The Age this morning led with a story about record mortgage and rental ‘stress’:
THE number of Australians under financial stress from housing costs has soared to a historic high, with more than a million households now spending at least 30 per cent of their income on loan repayments or rent.
Adding fuel to a potentially explosive election issue, census figures show that the number of households officially declared under “mortgage stress” has almost doubled in five years — to 547,054. At the same time, the number of households above the “rental stress” threshold — spending more than 30 per cent of their income in rent — has climbed to 520,598. (emphasis added)
According to an ALP press release (seemingly the source of this story) that’s equivalent to 27% of households with mortgages.
It is of course unsuprising that high property prices are flowing through to people spending more of their income on housing. But ‘stress’ in this context is a subjective rather than objective indicator, so it is not clear that we can really say that spending 30% of income on mortgage or rent payments is an ‘official’ indicator of financial stress.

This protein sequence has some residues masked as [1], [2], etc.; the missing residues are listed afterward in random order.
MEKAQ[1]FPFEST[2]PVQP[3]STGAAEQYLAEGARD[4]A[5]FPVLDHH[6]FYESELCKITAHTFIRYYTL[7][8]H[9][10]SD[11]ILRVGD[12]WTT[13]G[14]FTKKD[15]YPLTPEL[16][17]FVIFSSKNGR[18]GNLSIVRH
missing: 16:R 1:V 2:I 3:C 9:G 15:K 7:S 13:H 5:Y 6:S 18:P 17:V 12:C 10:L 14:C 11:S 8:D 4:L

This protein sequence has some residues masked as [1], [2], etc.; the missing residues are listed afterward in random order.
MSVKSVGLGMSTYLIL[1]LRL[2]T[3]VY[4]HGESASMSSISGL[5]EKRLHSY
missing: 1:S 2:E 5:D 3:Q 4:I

Other measures of financial stress, for example, come up with lower estimates of financial problems among households with mortgages. The 2006 General Social Survey found that 16.5% of households with mortgages had experienced a cash flow problem in the previous 12 months (defined as not being able to pay a bill on time), which was slightly lower than the national average.
So where does the 30% of income figure come from? Continue reading “How ’stressed’ are households with mortgages?”